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Friday, October 20, 2017

Stigma-Seeking Psychology Experiments Are a Waste of Research Dollars

There is a type of psychology experiment that we can call a stigma-seeking psychology experiment. This type of experiment is typically designed by some experimenter who is offended by some belief that others may hold. The experimenter (who we may call the stigma-seeker) runs an experiment designed to find some psychological defect in those who hold the belief he is offended by. The stigma-seeker's goal is to be able to say something like, “Aha, those type of people believe such things because they have this type of glitch in their minds.”

For example, if you are a Democrat psychology professor, you may run some experiment designed to show that Republicans believe some thing because of a glitch in their minds; and if you are a Republican psychology professor, you may run some experiment designed to show that Democrats believe some thing because of a glitch in their minds. Similarly, if you an atheist you may some run some experiment designed to show that people believe in God because of some glitch in their minds; and if you are a theist you may run some experiment designed to show that people do not believe in God because of some glitch in their minds.

An example of this type of weaponized psychology experiment was recently published. The stigma seekers are Jan-Willem van Prooijen, Karen M. Douglas, and Clara De Inocencio. They have aimed their arrows at the target of people who believe in the paranormal. That is probably a majority of the people in the United States, as studies show that more than 50% of Americans believe in one or more things that can be called paranormal.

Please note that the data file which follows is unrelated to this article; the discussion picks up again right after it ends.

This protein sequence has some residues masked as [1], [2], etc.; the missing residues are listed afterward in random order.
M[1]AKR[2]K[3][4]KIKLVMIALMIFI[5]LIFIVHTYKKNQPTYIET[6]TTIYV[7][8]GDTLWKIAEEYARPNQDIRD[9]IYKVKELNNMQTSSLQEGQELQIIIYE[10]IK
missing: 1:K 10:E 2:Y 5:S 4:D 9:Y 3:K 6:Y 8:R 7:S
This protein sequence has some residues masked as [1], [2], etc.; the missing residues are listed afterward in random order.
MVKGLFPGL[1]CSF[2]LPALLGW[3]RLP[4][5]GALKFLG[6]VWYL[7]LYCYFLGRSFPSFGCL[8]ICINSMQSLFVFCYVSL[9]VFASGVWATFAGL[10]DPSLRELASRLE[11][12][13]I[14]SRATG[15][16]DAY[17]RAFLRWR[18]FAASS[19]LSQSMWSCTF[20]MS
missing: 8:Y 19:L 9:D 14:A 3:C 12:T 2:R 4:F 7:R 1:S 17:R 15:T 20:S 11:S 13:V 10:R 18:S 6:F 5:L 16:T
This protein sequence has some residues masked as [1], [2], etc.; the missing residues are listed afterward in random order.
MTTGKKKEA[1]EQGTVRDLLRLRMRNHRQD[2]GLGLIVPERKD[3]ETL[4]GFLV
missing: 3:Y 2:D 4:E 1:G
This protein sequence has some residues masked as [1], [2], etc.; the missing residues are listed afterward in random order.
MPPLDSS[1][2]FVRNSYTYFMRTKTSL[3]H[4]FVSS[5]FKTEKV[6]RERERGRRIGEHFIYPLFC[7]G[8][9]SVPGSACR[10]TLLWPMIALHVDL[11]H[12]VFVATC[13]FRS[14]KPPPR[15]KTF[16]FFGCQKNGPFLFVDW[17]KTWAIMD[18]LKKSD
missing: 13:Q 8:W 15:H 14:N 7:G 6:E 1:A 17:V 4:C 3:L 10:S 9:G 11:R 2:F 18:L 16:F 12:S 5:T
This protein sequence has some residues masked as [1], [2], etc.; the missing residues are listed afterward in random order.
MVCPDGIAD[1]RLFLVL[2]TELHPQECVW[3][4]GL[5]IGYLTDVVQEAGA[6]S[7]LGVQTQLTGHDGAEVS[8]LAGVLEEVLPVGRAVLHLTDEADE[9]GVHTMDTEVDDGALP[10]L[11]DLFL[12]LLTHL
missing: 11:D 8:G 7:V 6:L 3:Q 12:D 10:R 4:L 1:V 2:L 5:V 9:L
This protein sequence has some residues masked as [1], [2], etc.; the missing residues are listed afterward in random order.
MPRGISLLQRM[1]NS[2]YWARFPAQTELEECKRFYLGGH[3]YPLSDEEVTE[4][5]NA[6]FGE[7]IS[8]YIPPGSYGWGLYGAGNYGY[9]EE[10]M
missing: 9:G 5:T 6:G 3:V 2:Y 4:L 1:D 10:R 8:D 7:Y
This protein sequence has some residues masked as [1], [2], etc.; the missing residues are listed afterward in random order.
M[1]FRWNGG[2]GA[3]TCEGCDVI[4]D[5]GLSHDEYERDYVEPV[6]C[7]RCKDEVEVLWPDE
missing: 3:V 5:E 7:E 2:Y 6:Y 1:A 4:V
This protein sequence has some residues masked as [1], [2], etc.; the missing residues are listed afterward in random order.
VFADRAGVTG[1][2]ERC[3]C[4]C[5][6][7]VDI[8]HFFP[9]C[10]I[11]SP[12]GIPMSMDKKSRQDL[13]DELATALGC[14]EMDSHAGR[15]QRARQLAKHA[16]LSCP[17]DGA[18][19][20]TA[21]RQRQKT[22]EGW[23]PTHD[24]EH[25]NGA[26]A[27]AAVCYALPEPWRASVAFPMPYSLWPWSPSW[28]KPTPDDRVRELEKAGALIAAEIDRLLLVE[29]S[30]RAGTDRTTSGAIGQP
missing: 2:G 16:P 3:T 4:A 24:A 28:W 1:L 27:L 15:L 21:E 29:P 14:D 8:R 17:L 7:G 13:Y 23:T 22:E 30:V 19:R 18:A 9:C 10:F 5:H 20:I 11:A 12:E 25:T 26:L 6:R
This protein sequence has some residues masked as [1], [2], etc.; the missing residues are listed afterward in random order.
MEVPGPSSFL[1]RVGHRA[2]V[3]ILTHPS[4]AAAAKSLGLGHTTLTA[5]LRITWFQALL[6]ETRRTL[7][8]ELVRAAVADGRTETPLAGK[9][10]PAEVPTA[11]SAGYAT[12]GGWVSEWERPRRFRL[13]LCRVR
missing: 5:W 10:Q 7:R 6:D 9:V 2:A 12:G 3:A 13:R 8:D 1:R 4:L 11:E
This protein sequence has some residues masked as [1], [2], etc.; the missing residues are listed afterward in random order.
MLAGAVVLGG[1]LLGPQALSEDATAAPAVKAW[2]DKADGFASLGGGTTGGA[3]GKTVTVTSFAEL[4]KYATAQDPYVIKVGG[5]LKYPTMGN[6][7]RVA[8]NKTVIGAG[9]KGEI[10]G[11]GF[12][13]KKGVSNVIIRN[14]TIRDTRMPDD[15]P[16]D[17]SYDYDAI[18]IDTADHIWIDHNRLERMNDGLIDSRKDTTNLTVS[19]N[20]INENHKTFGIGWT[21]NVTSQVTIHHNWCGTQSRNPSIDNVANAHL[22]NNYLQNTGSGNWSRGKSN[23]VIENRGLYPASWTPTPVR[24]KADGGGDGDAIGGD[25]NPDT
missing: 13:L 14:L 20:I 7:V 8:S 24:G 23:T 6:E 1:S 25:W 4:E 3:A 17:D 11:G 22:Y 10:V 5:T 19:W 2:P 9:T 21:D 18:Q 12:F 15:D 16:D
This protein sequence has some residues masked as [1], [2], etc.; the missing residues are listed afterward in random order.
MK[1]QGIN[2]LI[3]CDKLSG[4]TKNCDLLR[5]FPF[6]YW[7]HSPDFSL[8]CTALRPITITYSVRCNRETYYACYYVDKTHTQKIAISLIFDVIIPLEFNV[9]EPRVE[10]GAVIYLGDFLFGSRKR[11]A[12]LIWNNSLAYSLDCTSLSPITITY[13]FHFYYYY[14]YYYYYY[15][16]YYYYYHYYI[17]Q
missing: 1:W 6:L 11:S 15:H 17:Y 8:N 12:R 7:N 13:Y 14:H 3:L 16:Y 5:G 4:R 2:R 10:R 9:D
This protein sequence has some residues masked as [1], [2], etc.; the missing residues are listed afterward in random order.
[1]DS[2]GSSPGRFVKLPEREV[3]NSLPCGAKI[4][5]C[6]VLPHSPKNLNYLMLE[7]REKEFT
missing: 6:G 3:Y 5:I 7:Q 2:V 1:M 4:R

These psychologists have done a joint study on believers in the paranormal and conspiracy theorists. This is the same kind of crude “smear by bad association” trick one might do if you were to try to smear Democrats by doing a joint study on the thought habits of Democrats and flat earth believers, or if you were to try to smear Catholics by doing a joint study on the behavior of Catholics and arsonists.

Our stigma-seeking psychologists start out in their paper by very aggressively attempting to portray belief in the paranormal or supernatural as something irrational and dangerous. This is a dead giveaway as to their hostility and bias on the topic, something very different from the objectivity which a researcher should have. I may note the weakness of their reasoning designed to show that belief in the supernatural is harmful, such as this claim: “Supernatural beliefs may lead people to consult spiritual healers instead of qualified medical specialists to treat dangerous illnesses, or to base important life decisions (e.g., whether to buy a house, or get a divorce) on information derived from horoscopes or a random draw of tarot cards.” But that's peanuts compared to the oceans of death and pain delivered by people who did not believe in the supernatural, such as the atheist Joseph Stalin who sent many millions to their deaths or to prison work camps in Siberia.

The psychologists did five experiments, which all used the same approach. Each experiment was done using only a few hundred anonymous online subjects who the psychologists never even met. The subjects used an online site (something called Crowdflower), and did little quickie tests running about 15 or 20 minutes. As part of such testing, the subjects were asked to fill out online questionnaires asking about their beliefs about the paranormal and conspiracy beliefs. The subjects received a small payment of 75 cents, meaning they were paid at the rate of about $3 an hour.

Since they were online tests, why could our experiments not have waited until thousands had finished the tests? An online experiment with a few hundred anonymous subjects is hardly a way to produce an effect that we should have any confidence will be replicated reliably.  The results reported are not very strong, and the reported correlations are almost all weak, most much less than 50%.